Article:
Patient care technology has become increasingly complex; transforming the way nursing care is conceptualized and delivered. Before extensive application of technology, nurses relied heavily on their senses of sight, touch, smell, and hearing to monitor patient status and to detect changes. Over time, the nurses’ unaided senses were replaced with technology designed to detect physical changes in patient conditions.Consider the case of pulse oxymetry. Now pulse oxymetry allows nurses to identify decreased oxygenation before clinical symptoms appear, and thus more promptly diagnose and treat underlying causes.
While technology has the potential to improve care, it is not without risks. Technology has been described as both part of the problem and part of the solution for safer health care, and some observers warned of the introduction of yet-to-be errors after the adoption of new technologies.
Technologies used by nurses offer the means for preventing errors and adverse events (e.g., medication errors, miscommunications, delays in treatment, and adverse events—such as failure to rescue, nosocomial infections, pressure ulcers, falls, and complications of immobility). Yet technology also introduces unintended side effects and opportunities for failures.
Organizational factors that influence the use of technology include policies, resources, culture, social norms, management commitment, training programs, and employee empowerment. It has been noted that the effects of implementing technology—for example, information technology—can vary widely depending on the setting, presumably due to differences in the social-organizational environment such as workflow, work tasks and processes,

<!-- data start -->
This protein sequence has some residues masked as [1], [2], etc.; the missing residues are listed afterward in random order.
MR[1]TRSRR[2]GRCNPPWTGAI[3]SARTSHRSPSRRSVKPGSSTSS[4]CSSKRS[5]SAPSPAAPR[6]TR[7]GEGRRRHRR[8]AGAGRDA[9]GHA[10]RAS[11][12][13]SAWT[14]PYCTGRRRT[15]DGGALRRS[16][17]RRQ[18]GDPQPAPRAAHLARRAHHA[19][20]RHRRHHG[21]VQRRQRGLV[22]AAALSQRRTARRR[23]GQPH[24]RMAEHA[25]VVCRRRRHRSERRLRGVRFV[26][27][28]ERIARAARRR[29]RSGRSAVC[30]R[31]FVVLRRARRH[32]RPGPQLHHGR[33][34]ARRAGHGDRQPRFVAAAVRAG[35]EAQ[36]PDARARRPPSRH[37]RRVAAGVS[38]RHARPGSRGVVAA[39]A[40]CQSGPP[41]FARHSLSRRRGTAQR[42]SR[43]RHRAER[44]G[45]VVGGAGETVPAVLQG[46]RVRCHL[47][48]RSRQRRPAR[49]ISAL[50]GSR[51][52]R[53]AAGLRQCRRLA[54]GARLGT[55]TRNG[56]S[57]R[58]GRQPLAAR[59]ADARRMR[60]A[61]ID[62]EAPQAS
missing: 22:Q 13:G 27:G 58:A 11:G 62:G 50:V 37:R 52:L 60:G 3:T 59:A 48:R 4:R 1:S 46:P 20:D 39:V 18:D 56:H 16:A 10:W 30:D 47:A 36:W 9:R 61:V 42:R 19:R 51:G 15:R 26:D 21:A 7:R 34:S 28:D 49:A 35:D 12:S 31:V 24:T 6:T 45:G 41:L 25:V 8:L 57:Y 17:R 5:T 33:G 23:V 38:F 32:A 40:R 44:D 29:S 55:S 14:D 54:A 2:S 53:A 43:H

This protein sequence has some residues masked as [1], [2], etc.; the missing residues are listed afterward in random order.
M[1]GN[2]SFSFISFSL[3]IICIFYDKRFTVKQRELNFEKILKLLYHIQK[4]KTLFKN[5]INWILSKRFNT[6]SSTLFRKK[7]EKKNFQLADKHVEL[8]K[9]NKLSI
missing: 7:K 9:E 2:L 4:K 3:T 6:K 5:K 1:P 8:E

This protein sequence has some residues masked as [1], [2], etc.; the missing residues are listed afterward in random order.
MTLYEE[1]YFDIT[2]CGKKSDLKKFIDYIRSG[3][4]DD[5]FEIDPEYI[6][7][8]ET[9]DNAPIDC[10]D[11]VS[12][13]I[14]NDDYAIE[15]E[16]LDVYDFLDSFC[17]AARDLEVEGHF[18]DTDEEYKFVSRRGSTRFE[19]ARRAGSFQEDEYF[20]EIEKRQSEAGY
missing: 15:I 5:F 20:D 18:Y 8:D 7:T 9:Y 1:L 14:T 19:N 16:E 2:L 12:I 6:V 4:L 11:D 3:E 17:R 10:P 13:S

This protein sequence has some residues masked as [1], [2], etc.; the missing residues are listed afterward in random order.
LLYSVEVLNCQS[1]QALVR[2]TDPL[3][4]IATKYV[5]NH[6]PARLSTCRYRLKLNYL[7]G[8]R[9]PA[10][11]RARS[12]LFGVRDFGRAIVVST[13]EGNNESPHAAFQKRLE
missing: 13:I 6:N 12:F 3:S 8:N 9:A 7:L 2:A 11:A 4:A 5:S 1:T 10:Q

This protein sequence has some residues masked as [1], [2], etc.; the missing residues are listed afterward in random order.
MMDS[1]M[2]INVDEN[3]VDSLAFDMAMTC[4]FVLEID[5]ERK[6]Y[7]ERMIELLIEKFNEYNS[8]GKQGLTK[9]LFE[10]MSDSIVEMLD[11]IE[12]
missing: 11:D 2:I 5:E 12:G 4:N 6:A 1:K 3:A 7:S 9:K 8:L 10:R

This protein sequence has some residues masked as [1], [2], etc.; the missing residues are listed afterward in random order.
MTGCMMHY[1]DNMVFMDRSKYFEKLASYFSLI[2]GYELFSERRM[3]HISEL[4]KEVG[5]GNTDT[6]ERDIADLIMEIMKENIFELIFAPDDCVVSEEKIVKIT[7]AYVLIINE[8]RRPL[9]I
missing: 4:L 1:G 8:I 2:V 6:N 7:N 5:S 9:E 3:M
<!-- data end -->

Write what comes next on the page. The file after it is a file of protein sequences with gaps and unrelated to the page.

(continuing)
Sandelowski noted the complex and often troubled relationship between technology and nursing since the establishment of nursing as a profession in the latter part of the 19th century. Nurses have been both users of technology and facilitators for gaining patient acceptance of technology, but it has sometimes been a struggle for nurses to define the role of technology in their profession. Technology has played out in the debates of caring versus curing and high-touch versus high-tech in explaining the role of nursing in health care.
The physical environment, particularly in older buildings that were never designed to accommodate newer technologies, is often a constraining factor in the use of many types of equipment used by nurses. For example, research has shown that an ergonomic approach that relies on equipment to promote safe patient handling decreases musculoskeletal injuries in nurses